ZURICH (Reuters) - Credit Suisse Group CSGN.VX intends to sell its U.S. private bank and slash its prime brokerage business under a strategy being developed by new Chief Executive Tidjane Thiam, Swiss newspaper Schweiz am Sonntag reported on Sunday.
Results will be presented to the bank’s board in early October of a strategic review announced in July, earlier than first envisaged to give markets time to absorb news of a planned capital increase, the newspaper said, citing anonymous sources.
A spokesman for Switzerland’s second-biggest bank declined comment on the report.
The newspaper cited “insiders” as saying the bank’s U.S. private banking business had around 100 billion Swiss francs ($103 billion) under management but was not making progress there, unlike rival UBS UBSG.VX.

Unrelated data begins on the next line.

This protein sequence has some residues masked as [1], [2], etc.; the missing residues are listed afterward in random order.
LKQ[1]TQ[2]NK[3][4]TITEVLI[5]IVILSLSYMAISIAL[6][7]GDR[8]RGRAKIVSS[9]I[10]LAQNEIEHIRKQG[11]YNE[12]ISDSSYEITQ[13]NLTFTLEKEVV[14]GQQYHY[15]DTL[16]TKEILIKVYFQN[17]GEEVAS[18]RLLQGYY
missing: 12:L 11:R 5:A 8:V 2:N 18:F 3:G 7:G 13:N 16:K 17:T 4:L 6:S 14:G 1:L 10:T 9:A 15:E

The prime brokerage business, which provides services for big clients like hedge funds, and its fixed-income investment business, would be scaled back to free up capital that can be used for other businesses, it said.
Thiam signaled a strategy shake-up when he joined this year from British insurer Prudential Plc. The revamp aims to focus on banking for the world’s wealthy, particularly in Asia, while moving away from riskier securities activities.
Investors have been watching for any clues as to his plans, as well as for any hints of a widely expected move to tap shareholders for additional capital.
The newspaper said Thiam planned changes in senior management that could affect allies of former CEO Brady Dougan, including private banking co-head Robert Shafir and Chief Financial Officer David Mathers.
Shafir was set to leave, while Mathers may be downgraded to his secondary role heading IT and operations, it reported.
Schweiz am Sonntag said Gael de Boissard, head of investment banking - fixed income, was in line to get the finance chief job.
It said Credit Suisse’s board, which needs to approve the revamp, could have reservations, especially about the personnel changes.
Chaired by Urs Rohner, the board was due to address the plan on the first weekend of October, the newspaper said.
Reporting by Michael Shields and Joshua Franklin; editing by Jason Neely